Appropriate Loop Amplifier
Loop system guide for a public building to be DDA compliant or at home for people who are hearing impaired
How to calculate for the correct loop amplifier
First of all measure the room length and width and calculate in m2. Each loop amplifier is rated in m2 for the area it will cover. You can then choose the correct size induction loop amplifier to suit the room size. If the area of the room to be looped is close to the maximum area coverage of the chosen loop amplifier please then consider upgrading to the next size up loop amplifier. You need to use an amplifier than will run with some in reserve for future expansion and in any event, it is good practice to keep an induction loop amplifier loaded between 80-95% for greater reliability.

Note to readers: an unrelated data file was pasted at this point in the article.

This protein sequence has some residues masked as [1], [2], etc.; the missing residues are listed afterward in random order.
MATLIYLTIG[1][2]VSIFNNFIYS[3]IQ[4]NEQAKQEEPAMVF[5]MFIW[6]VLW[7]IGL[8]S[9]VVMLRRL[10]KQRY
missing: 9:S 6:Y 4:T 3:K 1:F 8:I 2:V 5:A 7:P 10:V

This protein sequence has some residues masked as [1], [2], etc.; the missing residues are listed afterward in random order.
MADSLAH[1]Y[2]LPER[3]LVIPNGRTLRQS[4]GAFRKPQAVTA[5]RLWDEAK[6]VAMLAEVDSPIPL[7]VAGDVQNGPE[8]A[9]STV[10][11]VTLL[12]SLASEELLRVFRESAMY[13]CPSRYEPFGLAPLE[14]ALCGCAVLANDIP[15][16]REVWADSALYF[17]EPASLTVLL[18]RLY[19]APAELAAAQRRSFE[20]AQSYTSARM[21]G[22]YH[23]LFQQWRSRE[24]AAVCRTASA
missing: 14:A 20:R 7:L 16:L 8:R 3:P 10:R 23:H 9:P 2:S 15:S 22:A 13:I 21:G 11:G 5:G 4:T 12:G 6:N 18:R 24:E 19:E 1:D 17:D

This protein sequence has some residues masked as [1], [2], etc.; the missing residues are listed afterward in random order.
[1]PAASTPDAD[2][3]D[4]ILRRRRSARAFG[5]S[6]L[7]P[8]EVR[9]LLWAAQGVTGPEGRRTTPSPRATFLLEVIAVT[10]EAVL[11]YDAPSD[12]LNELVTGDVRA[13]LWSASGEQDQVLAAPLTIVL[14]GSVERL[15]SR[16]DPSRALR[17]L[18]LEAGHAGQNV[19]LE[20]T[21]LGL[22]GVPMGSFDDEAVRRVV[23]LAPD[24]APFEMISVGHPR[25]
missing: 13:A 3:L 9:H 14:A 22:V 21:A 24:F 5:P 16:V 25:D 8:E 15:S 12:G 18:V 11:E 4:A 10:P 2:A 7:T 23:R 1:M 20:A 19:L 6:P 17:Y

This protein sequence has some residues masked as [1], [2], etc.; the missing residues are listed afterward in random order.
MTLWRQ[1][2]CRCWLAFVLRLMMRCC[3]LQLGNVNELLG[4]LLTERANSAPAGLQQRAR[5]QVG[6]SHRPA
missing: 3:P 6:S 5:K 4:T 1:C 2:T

Loop amplifier positioning
A typical set up of an induction loop system is to place the loop amplifier as close as possible to the sound source. The loop amplifier can mounted on a wall closest to the sound source - for example, close to the village hall stage or near/on top of the TV in the case of a home loop.
Loop cable routing
The induction loop cable is fed around the room and clipped to the skirting board or hidden under the carpet edge if present. The induction loop cable is terminated at the loop output socket on the rear of the loop amplifier.
A microphone/CD/ipod etc can then be plugged into the induction loop amplifier. Audible sound reaching the microphone is converted into a small electrical signal and fed into the amplifier. The amplifier then amplifies this signal and feeds this around the room - through the loop cable as an alternating current (a.c.) signal. The bigger the room, the bigger and more powerful the amplifier needed for the job.
Testing the loop level to British Standards
We recommend you purchase a dual function induction loop test meter. Full instructions are included.
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